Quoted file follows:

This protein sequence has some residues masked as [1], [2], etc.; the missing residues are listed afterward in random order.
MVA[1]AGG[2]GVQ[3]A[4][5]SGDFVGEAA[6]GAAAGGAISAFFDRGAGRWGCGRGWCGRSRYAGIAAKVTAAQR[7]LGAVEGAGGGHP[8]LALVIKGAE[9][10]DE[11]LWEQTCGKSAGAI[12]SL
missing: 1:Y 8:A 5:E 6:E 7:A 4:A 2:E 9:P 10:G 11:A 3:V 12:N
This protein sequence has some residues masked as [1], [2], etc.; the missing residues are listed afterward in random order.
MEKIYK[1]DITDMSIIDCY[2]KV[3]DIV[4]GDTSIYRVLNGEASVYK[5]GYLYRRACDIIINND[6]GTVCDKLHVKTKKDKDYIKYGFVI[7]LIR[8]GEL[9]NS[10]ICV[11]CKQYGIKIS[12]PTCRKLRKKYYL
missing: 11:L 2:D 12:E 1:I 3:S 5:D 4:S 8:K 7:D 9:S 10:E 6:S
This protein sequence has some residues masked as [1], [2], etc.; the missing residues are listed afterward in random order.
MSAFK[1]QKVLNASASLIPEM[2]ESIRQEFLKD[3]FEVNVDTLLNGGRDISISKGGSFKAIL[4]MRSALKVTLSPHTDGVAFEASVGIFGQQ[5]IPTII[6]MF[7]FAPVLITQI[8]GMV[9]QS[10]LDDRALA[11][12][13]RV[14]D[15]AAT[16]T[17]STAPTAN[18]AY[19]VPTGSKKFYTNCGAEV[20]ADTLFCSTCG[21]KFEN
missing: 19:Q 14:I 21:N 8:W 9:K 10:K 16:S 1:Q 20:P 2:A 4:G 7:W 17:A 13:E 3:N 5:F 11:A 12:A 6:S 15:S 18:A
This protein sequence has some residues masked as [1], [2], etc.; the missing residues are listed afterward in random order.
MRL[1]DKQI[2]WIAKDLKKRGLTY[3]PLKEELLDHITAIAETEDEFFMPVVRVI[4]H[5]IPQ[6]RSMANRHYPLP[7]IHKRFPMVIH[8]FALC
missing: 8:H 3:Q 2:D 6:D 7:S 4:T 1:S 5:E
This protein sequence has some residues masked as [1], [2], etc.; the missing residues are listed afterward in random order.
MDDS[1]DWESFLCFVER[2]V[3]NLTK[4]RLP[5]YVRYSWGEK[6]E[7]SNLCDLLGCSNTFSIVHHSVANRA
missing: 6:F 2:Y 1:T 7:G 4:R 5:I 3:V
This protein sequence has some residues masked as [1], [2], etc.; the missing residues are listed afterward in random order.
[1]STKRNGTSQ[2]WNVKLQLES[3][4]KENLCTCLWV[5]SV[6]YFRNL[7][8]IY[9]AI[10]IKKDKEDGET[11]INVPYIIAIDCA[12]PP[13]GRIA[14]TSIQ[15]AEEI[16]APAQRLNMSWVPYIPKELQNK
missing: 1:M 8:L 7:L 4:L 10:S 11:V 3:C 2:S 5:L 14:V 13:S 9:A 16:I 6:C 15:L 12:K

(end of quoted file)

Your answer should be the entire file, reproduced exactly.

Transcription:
This protein sequence has some residues masked as [1], [2], etc.; the missing residues are listed afterward in random order.
MVA[1]AGG[2]GVQ[3]A[4][5]SGDFVGEAA[6]GAAAGGAISAFFDRGAGRWGCGRGWCGRSRYAGIAAKVTAAQR[7]LGAVEGAGGGHP[8]LALVIKGAE[9][10]DE[11]LWEQTCGKSAGAI[12]SL
missing: 1:Y 8:A 5:E 6:E 7:A 4:A 2:E 9:P 10:G 11:A 3:V 12:N
This protein sequence has some residues masked as [1], [2], etc.; the missing residues are listed afterward in random order.
MEKIYK[1]DITDMSIIDCY[2]KV[3]DIV[4]GDTSIYRVLNGEASVYK[5]GYLYRRACDIIINND[6]GTVCDKLHVKTKKDKDYIKYGFVI[7]LIR[8]GEL[9]NS[10]ICV[11]CKQYGIKIS[12]PTCRKLRKKYYL
missing: 11:L 2:D 12:E 1:I 3:S 5:D 4:S 8:K 7:D 9:S 10:E 6:S
This protein sequence has some residues masked as [1], [2], etc.; the missing residues are listed afterward in random order.
MSAFK[1]QKVLNASASLIPEM[2]ESIRQEFLKD[3]FEVNVDTLLNGGRDISISKGGSFKAIL[4]MRSALKVTLSPHTDGVAFEASVGIFGQQ[5]IPTII[6]MF[7]FAPVLITQI[8]GMV[9]QS[10]LDDRALA[11][12][13]RV[14]D[15]AAT[16]T[17]STAPTAN[18]AY[19]VPTGSKKFYTNCGAEV[20]ADTLFCSTCG[21]KFEN
missing: 19:Q 14:I 21:N 8:W 9:K 10:K 16:S 1:Q 20:P 2:A 4:G 7:W 17:A 13:E 3:N 5:F 11:A 12:A 6:S 15:S 18:A
This protein sequence has some residues masked as [1], [2], etc.; the missing residues are listed afterward in random order.
MRL[1]DKQI[2]WIAKDLKKRGLTY[3]PLKEELLDHITAIAETEDEFFMPVVRVI[4]H[5]IPQ[6]RSMANRHYPLP[7]IHKRFPMVIH[8]FALC
missing: 8:H 3:Q 2:D 6:D 7:S 4:T 1:S 5:E
This protein sequence has some residues masked as [1], [2], etc.; the missing residues are listed afterward in random order.
MDDS[1]DWESFLCFVER[2]V[3]NLTK[4]RLP[5]YVRYSWGEK[6]E[7]SNLCDLLGCSNTFSIVHHSVANRA
missing: 6:F 2:Y 1:T 7:G 4:R 5:I 3:V
This protein sequence has some residues masked as [1], [2], etc.; the missing residues are listed afterward in random order.
[1]STKRNGTSQ[2]WNVKLQLES[3][4]KENLCTCLWV[5]SV[6]YFRNL[7][8]IY[9]AI[10]IKKDKEDGET[11]INVPYIIAIDCA[12]PP[13]GRIA[14]TSIQ[15]AEEI[16]APAQRLNMSWVPYIPKELQNK
missing: 1:M 8:L 7:L 4:L 10:S 11:V 3:C 2:S 5:L 14:V 13:S 9:A 16:I 6:C 15:L 12:K